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In September, Alan Ramsey and Marirose Kuhlman met with Ngaio Richards and Orbee of Working Dogs for Conservation (WDC). WDC uses trained detection dogs in non-invasive conservation applications. The dogs learn to locate invertebrates, rare or invasive plants, and wildlife sign (e.g., scat, urine, and dens).

In September, Alan Ramsey and Marirose Kuhlman met with Ngaio Richards and Orbee of Working Dogs for Conservation (WDC).

Ngaio studies scat from otter and mink to monitor aquatic contaminants such as heavy metals, pharmaceuticals, and flame-retardants. The presence of these contaminants indicates an unhealthy aquatic ecosystem.

Ngaio studies scat from otter and mink to monitor aquatic contaminants such as heavy metals, pharmaceuticals, and flame-retardants.  The presence of these contaminants indicates an unhealthy aquatic ecosystem.

Alan and Marirose compared their scat detecting ability with that of Ngaio and Orbee. They searched for otter and mink scat along 2 km of the northern Bitterroot River shoreline - an area of known otter activity. Ngaio and Orbee surveyed the same stretch later that day. The red line indicates the survey path. Blue pins represent located otter scat. Pins cluster at otter latrines where Orbee found multiple scats.

Final otter scat score: Orbee 11; Alan 1. Neither Alan and Marirose nor Orbee found any mink scat.

Orbee sniffed out a scat in this logjam. Due to difficult accessibility, a human searcher might avoid these logs, or find the logjam too complex for a thorough search.

Orbee sniffed out a scat in this logjam. Due to difficult accessibility, a human searcher might avoid these logs, or find the logjam too complex for a thorough search.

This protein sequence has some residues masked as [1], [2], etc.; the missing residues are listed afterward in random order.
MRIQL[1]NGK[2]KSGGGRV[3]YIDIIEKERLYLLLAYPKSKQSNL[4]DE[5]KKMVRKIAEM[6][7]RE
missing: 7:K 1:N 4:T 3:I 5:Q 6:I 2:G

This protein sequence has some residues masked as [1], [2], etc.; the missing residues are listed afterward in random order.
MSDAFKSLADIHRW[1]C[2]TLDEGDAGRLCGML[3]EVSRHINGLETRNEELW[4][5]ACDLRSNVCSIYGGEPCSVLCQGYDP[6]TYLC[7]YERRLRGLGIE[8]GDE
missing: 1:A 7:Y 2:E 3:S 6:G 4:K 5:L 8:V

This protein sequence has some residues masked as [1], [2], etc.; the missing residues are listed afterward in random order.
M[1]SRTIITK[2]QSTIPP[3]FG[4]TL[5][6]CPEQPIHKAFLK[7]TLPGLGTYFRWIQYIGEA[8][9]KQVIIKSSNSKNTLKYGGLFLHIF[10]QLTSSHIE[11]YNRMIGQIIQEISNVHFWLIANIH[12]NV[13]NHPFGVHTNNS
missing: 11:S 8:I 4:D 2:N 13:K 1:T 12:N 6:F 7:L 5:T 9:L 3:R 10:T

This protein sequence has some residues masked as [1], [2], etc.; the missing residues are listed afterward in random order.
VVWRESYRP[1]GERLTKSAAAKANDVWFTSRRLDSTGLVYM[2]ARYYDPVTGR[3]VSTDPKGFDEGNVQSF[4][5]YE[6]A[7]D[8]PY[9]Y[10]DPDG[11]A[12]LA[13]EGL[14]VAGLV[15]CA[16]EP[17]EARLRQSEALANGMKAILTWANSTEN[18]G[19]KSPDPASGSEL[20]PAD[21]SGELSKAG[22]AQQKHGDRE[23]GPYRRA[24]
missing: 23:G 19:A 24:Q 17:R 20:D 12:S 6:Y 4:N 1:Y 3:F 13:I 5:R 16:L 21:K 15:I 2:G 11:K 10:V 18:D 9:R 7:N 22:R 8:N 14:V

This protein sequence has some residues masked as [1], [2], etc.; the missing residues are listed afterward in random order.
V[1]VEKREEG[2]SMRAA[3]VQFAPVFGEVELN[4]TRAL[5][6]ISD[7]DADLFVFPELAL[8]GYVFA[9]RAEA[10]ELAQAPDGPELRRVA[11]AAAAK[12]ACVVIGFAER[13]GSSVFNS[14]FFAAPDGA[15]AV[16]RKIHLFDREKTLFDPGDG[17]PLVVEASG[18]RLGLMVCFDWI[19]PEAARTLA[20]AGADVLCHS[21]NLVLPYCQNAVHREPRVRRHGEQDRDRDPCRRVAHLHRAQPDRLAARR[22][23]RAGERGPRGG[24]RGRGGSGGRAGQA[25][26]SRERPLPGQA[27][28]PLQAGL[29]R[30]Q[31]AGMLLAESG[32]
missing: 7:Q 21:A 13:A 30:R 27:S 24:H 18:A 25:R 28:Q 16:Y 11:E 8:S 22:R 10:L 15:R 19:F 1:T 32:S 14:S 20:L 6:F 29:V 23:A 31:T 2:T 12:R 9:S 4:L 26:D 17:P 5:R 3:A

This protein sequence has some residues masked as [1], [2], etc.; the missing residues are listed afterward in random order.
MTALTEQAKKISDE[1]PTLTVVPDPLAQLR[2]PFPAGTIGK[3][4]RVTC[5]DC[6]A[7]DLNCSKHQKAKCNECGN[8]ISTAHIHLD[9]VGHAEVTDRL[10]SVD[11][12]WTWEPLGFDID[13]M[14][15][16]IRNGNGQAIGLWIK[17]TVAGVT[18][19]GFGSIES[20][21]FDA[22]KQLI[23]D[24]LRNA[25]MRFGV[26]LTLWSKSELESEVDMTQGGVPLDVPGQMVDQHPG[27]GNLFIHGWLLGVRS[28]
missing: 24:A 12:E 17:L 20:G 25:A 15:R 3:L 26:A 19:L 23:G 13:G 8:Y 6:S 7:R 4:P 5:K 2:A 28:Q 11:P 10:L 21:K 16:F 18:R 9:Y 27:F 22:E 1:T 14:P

Alan stepped right over some camouflaged otter scat.  When Orbee approached, he located it right away and alerted Ngaio.

Alan stepped right over some camouflaged otter scat. When Orbee approached, he located it right away and alerted Ngaio.

Orbee also detected this otter anal jelly, a substance used for scent marking, along an eroded bank below a cottonwood.  Alan and Marirose had bypassed this difficult section of riverbank.

Orbee also detected this otter anal jelly, a substance used for scent marking, along an eroded bank below a cottonwood. Alan and Marirose had bypassed this difficult section of riverbank.

Ngaio collected fresh otter scats for chemical contaminant analyses.  Fresh samples require careful handling. Ngaio wore gloves to deposit fresh scats in sterile glass jars. She can analyze these samples later to determine heavy metal content, species, sex, and individual identification.

Ngaio collected fresh otter scats for chemical contaminant analyses. Fresh samples require careful handling. Ngaio wore gloves to deposit fresh scats in sterile glass jars. She can analyze these samples later to determine heavy metal content, species, sex, and individual identification.

Orbee’s reward for a job well done was a fun game of tug with Ngaio!  It was delightful to see this dog-handler team’s obvious rapport with one another.

Orbee’s reward for a job well done was a fun game of tug with Ngaio! It was delightful to see this dog-handler team’s obvious rapport with one another.

About the Author

Marirose Kuhlman

Marirose graduated with a BA in biology with an emphasis in botanical science from the University of Montana, Missoula. She gained experience in botany working as a field technician for the Forest Service, non-profits, and the university. She has also worked as a lab technician in a salmon and trout genetics lab, and has organized environmental education classes for local homeschooled children.

Marirose works as a botanist for MPG Ranch where she performs vegetation surveys and conducts a pollinator monitoring program. She lives in a little hand-built cabin in the woods with her husband and their four young children who keep them very, very busy.